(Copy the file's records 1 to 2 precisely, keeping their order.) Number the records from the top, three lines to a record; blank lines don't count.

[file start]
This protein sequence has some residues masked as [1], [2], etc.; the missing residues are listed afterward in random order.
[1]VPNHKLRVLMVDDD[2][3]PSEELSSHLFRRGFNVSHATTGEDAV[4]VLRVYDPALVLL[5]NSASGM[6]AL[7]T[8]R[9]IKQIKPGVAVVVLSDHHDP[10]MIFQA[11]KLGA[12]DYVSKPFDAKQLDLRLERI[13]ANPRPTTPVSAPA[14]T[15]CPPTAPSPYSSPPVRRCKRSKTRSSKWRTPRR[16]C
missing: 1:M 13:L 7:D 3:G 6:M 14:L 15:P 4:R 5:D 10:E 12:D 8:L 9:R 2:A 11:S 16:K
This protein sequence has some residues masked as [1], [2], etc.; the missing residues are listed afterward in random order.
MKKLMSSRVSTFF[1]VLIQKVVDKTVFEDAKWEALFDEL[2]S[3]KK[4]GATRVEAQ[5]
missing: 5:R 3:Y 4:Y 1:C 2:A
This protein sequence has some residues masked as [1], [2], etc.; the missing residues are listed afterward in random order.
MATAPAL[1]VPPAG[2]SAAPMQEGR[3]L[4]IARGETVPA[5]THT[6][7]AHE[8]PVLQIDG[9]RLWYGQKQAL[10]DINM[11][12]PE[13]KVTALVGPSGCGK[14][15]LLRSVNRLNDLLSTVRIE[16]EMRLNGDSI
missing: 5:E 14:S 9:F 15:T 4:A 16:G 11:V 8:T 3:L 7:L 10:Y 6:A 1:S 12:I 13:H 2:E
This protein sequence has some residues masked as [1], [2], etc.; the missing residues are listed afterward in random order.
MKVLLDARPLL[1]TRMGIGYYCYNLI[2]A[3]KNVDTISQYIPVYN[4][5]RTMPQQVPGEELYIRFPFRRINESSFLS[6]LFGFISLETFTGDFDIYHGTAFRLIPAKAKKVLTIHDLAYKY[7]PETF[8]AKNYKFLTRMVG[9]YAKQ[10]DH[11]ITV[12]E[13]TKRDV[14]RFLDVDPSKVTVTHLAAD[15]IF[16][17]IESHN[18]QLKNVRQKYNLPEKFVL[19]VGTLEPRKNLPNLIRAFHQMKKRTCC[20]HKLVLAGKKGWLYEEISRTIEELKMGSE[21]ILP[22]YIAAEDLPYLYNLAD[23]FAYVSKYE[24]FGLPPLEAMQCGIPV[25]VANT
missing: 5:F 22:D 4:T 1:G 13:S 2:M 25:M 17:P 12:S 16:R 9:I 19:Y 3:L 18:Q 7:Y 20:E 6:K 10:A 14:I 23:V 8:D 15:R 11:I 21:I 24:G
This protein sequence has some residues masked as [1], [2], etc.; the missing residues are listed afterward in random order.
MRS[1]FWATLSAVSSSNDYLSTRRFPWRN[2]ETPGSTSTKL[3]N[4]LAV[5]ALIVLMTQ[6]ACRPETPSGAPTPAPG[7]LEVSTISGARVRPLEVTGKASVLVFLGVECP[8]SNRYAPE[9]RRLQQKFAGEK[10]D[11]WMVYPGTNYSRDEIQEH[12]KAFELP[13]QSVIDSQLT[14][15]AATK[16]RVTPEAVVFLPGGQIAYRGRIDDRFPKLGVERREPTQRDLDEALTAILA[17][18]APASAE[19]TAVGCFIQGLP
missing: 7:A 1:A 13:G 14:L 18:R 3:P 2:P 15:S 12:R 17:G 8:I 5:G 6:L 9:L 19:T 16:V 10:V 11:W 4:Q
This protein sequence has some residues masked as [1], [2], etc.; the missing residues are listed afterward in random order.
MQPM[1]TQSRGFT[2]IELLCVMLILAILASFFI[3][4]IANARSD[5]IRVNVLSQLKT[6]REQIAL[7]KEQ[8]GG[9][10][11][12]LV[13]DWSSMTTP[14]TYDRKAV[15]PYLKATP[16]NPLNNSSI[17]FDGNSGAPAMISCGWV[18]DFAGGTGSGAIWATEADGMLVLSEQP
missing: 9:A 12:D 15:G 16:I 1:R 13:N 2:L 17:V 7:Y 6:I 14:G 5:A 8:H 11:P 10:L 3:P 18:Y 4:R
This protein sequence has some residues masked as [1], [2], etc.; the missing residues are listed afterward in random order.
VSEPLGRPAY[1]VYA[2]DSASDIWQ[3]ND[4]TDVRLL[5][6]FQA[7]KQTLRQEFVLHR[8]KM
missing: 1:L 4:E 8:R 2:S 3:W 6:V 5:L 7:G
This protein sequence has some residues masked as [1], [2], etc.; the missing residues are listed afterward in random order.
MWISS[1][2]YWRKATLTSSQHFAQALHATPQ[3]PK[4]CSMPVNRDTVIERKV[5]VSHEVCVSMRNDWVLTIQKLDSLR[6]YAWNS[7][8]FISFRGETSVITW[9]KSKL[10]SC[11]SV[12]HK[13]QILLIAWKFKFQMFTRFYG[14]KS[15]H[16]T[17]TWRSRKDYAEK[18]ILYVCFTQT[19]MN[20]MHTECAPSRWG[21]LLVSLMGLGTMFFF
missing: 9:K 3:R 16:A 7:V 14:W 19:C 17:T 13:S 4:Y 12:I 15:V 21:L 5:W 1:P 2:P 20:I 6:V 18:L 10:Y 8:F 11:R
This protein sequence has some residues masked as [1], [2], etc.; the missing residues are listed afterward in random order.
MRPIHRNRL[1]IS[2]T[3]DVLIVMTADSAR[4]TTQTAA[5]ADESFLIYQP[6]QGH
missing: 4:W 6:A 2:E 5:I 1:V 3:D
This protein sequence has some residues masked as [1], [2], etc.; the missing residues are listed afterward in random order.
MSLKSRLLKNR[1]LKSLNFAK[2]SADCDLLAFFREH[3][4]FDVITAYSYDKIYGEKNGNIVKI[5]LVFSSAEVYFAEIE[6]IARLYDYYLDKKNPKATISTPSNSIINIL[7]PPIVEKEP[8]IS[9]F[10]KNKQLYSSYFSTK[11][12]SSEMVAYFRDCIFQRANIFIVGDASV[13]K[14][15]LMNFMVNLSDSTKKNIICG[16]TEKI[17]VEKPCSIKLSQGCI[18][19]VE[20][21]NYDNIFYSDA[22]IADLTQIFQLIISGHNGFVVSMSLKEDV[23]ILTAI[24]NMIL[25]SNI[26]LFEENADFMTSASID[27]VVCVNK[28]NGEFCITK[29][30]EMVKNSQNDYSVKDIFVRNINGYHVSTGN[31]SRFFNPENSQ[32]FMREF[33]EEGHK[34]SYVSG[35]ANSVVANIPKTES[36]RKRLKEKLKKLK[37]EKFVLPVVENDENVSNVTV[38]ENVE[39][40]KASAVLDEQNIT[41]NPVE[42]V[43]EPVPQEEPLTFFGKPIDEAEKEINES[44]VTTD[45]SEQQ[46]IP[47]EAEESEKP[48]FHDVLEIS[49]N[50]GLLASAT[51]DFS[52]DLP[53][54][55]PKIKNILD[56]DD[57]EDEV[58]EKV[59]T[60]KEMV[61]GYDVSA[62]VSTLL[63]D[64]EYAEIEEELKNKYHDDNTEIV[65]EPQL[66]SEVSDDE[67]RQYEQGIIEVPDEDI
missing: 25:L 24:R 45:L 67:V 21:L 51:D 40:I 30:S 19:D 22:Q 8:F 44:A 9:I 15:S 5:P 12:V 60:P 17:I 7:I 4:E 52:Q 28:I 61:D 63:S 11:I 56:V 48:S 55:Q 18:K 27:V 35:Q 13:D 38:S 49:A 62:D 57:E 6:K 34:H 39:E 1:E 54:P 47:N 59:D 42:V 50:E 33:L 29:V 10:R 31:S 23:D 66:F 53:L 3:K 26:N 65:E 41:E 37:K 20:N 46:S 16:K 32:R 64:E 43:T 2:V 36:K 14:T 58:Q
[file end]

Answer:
This protein sequence has some residues masked as [1], [2], etc.; the missing residues are listed afterward in random order.
[1]VPNHKLRVLMVDDD[2][3]PSEELSSHLFRRGFNVSHATTGEDAV[4]VLRVYDPALVLL[5]NSASGM[6]AL[7]T[8]R[9]IKQIKPGVAVVVLSDHHDP[10]MIFQA[11]KLGA[12]DYVSKPFDAKQLDLRLERI[13]ANPRPTTPVSAPA[14]T[15]CPPTAPSPYSSPPVRRCKRSKTRSSKWRTPRR[16]C
missing: 1:M 13:L 7:D 3:G 6:M 14:L 15:P 4:R 5:D 10:E 12:D 8:L 9:R 2:A 11:S 16:K
This protein sequence has some residues masked as [1], [2], etc.; the missing residues are listed afterward in random order.
MKKLMSSRVSTFF[1]VLIQKVVDKTVFEDAKWEALFDEL[2]S[3]KK[4]GATRVEAQ[5]
missing: 5:R 3:Y 4:Y 1:C 2:A